Egypt Exploration Fund [Hrsg.]
Archaeological report: comprising the work of the Egypt Exploration Fund and the progress of egyptology during the year ... — 1903-1904

Seite: 13
DOI Artikel: DOI Seite: Zitierlink:
Lizenz: Creative Commons - Namensnennung - Weitergabe unter gleichen Bedingungen Nutzung / Bestellung
1 cm
Excavations at Eiinasya.


belonging to the XYTth-XYIIth Dynasty, as lias been supposed, both of
these kings are before the Xllth Dynasty.

(2) A temple plan and sculptures of the Xllth Dynasty. This shows
that the temples down to that age were of the primitive type, a shrine and
a large court before it.

(3) A temple plan of the XVIIIth Dynasty, when a hypostyle hall was
built, and more store chambers and treasuries. This was partly rebuilt in
the XlXth Dynasty.

(4) A temple, perhaps of the XXIInd Dynasty, somewhat altered in

(5) The latest temple of the XXXth Dynasty or perhaps later. The last
sculpture of all being of an Antonine Emperor, found re-used in a Roman
house near by.

These temples were all at different levels, which fact gives the only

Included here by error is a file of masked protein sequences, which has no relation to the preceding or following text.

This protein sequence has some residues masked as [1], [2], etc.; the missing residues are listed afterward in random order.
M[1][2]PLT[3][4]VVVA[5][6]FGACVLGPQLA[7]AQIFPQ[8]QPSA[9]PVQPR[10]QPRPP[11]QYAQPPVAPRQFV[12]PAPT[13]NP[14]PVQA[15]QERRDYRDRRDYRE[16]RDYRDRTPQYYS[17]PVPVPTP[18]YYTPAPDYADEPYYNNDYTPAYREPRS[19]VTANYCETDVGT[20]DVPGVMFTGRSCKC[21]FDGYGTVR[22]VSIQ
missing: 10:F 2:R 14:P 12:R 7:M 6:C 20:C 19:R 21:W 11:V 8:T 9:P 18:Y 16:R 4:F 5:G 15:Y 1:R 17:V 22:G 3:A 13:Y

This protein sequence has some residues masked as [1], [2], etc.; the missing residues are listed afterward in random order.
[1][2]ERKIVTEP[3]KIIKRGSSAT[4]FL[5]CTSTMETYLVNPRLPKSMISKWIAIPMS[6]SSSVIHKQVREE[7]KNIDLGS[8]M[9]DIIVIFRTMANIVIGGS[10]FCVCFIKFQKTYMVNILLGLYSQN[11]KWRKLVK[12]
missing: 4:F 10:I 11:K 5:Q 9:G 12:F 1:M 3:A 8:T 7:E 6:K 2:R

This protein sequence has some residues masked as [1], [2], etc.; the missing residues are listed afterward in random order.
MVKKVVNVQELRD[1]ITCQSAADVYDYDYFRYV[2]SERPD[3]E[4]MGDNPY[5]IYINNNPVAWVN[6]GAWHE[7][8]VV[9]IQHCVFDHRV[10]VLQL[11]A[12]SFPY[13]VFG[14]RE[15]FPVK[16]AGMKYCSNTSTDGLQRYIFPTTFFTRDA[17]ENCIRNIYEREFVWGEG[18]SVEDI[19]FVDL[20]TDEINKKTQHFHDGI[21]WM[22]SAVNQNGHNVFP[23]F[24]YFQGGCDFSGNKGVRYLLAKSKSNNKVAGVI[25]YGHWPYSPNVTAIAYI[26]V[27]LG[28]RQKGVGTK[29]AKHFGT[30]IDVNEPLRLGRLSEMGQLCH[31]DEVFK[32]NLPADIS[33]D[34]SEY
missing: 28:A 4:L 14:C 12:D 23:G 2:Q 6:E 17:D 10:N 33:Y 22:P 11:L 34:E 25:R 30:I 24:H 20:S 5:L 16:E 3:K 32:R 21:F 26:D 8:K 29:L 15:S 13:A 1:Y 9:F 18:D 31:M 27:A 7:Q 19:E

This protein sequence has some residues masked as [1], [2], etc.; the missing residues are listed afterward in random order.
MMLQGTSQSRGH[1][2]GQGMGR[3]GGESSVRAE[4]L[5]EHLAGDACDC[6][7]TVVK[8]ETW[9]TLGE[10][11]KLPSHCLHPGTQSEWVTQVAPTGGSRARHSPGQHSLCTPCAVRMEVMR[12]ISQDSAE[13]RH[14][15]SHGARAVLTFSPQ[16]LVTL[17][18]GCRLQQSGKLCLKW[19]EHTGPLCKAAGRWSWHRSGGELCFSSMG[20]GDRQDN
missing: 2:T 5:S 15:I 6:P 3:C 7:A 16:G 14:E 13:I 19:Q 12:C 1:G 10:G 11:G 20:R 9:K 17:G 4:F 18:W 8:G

means now of distinguishing them, as very little was left except

The great find of the year was the gold statuette of Hershef, dedicated
by king Neferkara Pefdubast, of the time of Pankhy the Ethiopian. His
personal name is on Pankhy's stele, but his throne name was lost, and no
objects of his were known. The statuette is of the finest work, and perhaps
the largest gold figure known from Egypt. It is very satisfactory that the
workmen refrained from taking it out of the hard earth, but sent to me to
give notice of it; and Mr. Ayrton took it from the place himself, some feet
below the bottom of Dr. Naville's excavation. It is the most valuable
object found anywhere in Egypt this year ; and it only leaves that country
in exchange against some of the jewellery of the 1st Dynasty, found at
Abydos. The same control over the men is shown by another man giving
up two gold octodrachms of Arsinoe. Hardly a year passes without gold
objects being produced from my workings, because a reasonable share of the
value is given to the workmen; and gold is very rarely produced in
excavations where this is not done. An immense triad of granite, of
Raniessu II, Ptah and Hershef, was another most valuable object, and was
kept in Cairo. The other subjects worked at this place were the Roman
lamps and terracotta figures. These have not been obtained before with
dates; but we cleared many burnt houses, and so recovered the pottery
and the coins which were all in use at the same time together. Thus a
solid basis is laid for the study of these Roman remains in future.
Besides these we purchased a great quantity more found at Ehnasya and
in the neighbouring province of the Fayum, so as to study all the types
more completely. The series of degradation of the various types of lamps
loading ...